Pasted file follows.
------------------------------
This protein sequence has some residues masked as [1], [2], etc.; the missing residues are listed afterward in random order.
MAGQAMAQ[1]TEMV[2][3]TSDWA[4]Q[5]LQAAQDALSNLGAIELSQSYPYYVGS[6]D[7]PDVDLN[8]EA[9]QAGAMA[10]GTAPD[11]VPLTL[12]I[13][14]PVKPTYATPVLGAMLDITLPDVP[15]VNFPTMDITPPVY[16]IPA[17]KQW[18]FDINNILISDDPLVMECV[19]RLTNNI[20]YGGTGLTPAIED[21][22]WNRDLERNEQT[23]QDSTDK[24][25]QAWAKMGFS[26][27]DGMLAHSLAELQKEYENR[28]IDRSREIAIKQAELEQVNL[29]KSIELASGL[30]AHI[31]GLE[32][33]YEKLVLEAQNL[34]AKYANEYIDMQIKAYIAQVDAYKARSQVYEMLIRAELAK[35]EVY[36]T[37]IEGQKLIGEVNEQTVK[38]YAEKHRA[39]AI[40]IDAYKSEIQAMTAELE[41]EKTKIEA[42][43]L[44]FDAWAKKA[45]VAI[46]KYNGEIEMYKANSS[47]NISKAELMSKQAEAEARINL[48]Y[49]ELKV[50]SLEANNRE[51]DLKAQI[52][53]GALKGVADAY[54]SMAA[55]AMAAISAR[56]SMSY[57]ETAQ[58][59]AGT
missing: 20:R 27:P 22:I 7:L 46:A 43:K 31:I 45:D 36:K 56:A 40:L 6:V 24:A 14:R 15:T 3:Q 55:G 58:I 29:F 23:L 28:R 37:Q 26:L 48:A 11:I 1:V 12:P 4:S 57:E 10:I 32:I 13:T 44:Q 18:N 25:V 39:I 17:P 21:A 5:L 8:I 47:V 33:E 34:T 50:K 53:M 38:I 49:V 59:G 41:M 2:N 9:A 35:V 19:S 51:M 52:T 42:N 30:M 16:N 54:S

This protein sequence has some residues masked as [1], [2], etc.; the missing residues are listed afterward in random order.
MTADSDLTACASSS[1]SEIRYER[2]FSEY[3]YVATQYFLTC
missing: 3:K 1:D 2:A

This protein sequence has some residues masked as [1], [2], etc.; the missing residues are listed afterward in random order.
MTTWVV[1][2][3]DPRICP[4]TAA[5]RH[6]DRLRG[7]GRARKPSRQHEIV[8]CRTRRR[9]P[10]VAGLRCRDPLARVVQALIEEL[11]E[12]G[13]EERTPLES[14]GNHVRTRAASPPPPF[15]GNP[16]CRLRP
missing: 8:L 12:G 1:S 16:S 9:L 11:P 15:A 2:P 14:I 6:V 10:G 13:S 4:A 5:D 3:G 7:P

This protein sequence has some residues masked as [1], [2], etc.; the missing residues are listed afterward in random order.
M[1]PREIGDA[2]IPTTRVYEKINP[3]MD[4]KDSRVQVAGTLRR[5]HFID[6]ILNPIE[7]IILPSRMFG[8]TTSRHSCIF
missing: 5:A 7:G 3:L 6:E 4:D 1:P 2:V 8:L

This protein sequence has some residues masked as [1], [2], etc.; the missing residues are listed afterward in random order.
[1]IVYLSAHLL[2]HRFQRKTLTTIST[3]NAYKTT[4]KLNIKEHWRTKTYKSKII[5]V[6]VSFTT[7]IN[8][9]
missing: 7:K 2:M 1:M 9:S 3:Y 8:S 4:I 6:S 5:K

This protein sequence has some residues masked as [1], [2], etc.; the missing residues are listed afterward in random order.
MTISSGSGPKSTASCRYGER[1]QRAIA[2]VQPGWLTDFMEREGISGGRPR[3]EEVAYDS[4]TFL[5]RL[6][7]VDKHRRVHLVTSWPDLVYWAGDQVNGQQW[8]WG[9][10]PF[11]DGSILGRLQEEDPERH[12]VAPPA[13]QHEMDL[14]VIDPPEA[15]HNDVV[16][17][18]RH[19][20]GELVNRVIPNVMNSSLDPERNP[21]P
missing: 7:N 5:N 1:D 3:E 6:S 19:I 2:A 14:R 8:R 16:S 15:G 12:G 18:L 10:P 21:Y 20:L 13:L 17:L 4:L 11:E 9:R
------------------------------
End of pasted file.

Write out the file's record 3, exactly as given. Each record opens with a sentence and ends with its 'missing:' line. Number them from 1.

This protein sequence has some residues masked as [1], [2], etc.; the missing residues are listed afterward in random order.
MTTWVV[1][2][3]DPRICP[4]TAA[5]RH[6]DRLRG[7]GRARKPSRQHEIV[8]CRTRRR[9]P[10]VAGLRCRDPLARVVQALIEEL[11]E[12]G[13]EERTPLES[14]GNHVRTRAASPPPPF[15]GNP[16]CRLRP
missing: 8:L 12:G 1:S 16:S 9:L 11:P 15:A 2:P 14:I 6:V 10:G 13:S 4:A 5:D 3:G 7:P